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Aug 9, 2019

50 Critically Endangered turtles rescued from wildlife traffickers

50 yellow-headed temple turtles rescued
50 yellow-headed temple turtles rescued

Last month, Cambodia’s Economic Police intercepted a truck illegally transporting wildlife, including 57 monitor lizards and 50 yellow-headed temple turtles, which are Critically Endangered. Turtles are some of the most trafficked animals in Southeast Asia, largely for traditional medicine and meat and is driving many species towards extinction. Upon confiscating the wildlife, the Economic Police called the Wildlife Rapid Rescue Team (WRRT) to handle and release the reptiles.

The Wildlife Rapid Rescue Team has been Cambodia’s only law enforcement dedicated to countering wildlife crime since 2001 and while they have been very effective – having rescued nearly 75,000 animals from the wildlife trade – they are a small team with a nation-wide mandate. Getting calls like the one from the Economic Police are always welcome as it is a positive indicator that wildlife crimes are being taken more seriously and our efforts to collaborate with other law enforcement units has been effective.

The WRRT brought the water monitors to the Cardamom Rainforest Landscape where they were released with one of our ranger teams. The yellow-headed temple turtles, which are nearing extinction, were brought to and released in Tonle Sap Lake in collaboration with Fisheries Administration officers.

Your support of the WRRT has enabled us to shift attitudes towards taking wildlife trafficking as a serious crime throughout Cambodia.

Critically Endangered turtles return to the wild
Critically Endangered turtles return to the wild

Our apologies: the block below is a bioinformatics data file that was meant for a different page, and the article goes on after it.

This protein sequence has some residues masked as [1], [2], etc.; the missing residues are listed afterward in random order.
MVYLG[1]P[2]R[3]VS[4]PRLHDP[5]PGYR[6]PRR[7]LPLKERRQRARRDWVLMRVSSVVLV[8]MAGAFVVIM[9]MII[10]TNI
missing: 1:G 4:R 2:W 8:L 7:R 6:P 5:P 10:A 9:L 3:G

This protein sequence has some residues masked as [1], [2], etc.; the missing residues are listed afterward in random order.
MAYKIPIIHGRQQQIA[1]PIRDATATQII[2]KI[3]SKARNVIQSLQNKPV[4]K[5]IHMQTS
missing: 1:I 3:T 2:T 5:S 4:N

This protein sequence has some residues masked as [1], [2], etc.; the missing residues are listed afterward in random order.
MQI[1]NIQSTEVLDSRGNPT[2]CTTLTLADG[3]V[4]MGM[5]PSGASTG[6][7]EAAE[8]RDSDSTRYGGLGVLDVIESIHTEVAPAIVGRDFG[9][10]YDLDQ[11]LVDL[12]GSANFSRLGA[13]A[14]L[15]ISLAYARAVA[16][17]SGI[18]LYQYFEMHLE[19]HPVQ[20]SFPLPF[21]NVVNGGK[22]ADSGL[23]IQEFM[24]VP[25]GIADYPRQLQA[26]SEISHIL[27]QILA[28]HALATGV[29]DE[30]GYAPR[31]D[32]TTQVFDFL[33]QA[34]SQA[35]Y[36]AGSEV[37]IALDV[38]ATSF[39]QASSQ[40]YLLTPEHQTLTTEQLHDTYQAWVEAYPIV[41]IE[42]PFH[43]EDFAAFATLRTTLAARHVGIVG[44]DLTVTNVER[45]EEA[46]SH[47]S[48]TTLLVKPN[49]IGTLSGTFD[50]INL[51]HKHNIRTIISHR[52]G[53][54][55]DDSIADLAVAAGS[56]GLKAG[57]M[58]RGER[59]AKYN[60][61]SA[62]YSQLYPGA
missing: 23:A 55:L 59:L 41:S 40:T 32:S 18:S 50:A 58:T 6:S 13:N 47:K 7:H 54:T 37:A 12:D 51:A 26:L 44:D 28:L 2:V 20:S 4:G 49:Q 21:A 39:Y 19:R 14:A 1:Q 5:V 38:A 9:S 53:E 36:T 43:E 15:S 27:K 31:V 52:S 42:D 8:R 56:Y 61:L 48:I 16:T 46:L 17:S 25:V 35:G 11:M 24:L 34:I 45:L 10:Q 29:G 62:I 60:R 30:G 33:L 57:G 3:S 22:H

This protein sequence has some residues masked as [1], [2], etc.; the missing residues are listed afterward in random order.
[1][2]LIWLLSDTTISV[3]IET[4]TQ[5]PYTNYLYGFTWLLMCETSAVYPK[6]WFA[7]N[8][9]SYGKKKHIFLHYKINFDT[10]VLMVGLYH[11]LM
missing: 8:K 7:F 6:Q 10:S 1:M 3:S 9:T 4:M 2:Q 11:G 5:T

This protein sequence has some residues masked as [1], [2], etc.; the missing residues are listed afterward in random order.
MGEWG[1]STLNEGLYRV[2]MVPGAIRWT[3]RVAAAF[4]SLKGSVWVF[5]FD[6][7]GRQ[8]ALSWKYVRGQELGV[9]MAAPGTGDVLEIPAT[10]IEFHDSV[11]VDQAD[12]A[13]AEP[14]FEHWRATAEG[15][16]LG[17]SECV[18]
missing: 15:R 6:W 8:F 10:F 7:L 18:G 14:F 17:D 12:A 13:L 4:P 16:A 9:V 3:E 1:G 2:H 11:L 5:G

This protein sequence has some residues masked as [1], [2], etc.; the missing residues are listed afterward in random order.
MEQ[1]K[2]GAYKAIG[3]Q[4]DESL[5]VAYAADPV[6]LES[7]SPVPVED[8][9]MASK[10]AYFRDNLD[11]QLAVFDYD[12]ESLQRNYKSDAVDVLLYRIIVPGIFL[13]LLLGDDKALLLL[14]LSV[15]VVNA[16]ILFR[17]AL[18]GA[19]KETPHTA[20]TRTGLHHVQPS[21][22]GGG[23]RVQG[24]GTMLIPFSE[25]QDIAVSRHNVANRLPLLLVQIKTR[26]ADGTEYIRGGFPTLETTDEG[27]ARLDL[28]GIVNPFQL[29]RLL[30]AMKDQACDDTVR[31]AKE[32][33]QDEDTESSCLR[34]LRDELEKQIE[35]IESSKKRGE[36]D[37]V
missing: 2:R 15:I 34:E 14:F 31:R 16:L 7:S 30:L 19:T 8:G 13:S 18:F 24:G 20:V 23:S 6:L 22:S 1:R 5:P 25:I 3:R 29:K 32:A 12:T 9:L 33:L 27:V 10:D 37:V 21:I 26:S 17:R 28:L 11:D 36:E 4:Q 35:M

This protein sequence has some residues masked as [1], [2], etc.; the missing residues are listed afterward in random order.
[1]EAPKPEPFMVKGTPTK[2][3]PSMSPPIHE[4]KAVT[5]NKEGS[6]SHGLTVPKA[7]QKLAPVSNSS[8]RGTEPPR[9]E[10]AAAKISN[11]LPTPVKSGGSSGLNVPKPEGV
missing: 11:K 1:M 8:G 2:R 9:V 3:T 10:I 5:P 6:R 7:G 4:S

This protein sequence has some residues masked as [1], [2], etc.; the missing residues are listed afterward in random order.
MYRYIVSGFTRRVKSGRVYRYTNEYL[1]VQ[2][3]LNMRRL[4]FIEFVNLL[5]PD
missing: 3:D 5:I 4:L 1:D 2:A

Aug 6, 2019

From wildlife traders to the wild: the journey of two parakeets rescued from the illegal pet trade

The circle is complete and two grey-headed parakeets (Psittacula finschii) rescued from the illegal pet trade have been released back into the wild! These Near Threatened birds were rescued by our counter wildlife trafficking unit, the Wildlife Rapid Rescue Team (WRRT), back in November 2018 as chicks and were brought to the nursery at Phnom Tamao Wildlife Rescue Center (PTWRC). Under Wildlife Alliance’s care, they grew into strong and healthy birds and they were ready to be released so they were transported to our Wildlife Release Station in the Cardamom Mountains. After a few months of acclimatization to their new habitat, keepers left their door open and they were free. After a few moments of hesitation, the pair investigated the branch outside their door and flew to a nearby tree!

This holistic approach is a crucial, yet often overlooked, part of combating the illegal wildlife trade. It is often the case that governments and organizations do not have adequate resources or plans to deal with live animals seized from wildlife traders as a result of law enforcement. This can lead to conservation, ethical and animal rights issues that may potentially undermine otherwise successful initiatives. Our holistic approach to tackling wildlife trafficking issues enabled these parakeets, otherwise destined to a life in a cage, to live in the wild where they belong.

Thank you for your generous support which has enabled us to return these parakeets and thousands of other animals back to the wild. 

Photos by Joshua Prieto

Jul 8, 2019

Classroom lessons and first hand experiences inspires students to protect wildlife

While Cambodia is in the epicenter of the Indo-burma biodiversity hotspot, its wildlife is under threat. The Kouprey Express (KE), Wildlife Alliance’s environmental education program, aims to raise awareness and cultivate a culture of conservation throughout Cambodia. They travel throughout the country to engage and educate students and communities about their country’s incredible wildlife. In May, in collaboration with the US Embassy, the KE team traveled to the ESL Excellence School in Prey Veng province to promote wildlife and environmental conservation through lessons and games. To compliment the classroom lessons, the KE team also brought the students to Phnom Tamao Wildlife Rescue Center where rescued wildlife is cared for, rehabilitated, and often prepared for release back into the wild. After learning about the threats facing Cambodia’s wildlife and then meeting rescued animals first hand, the students were very inspired to protect their country’s wildlife and forests for generations to come.

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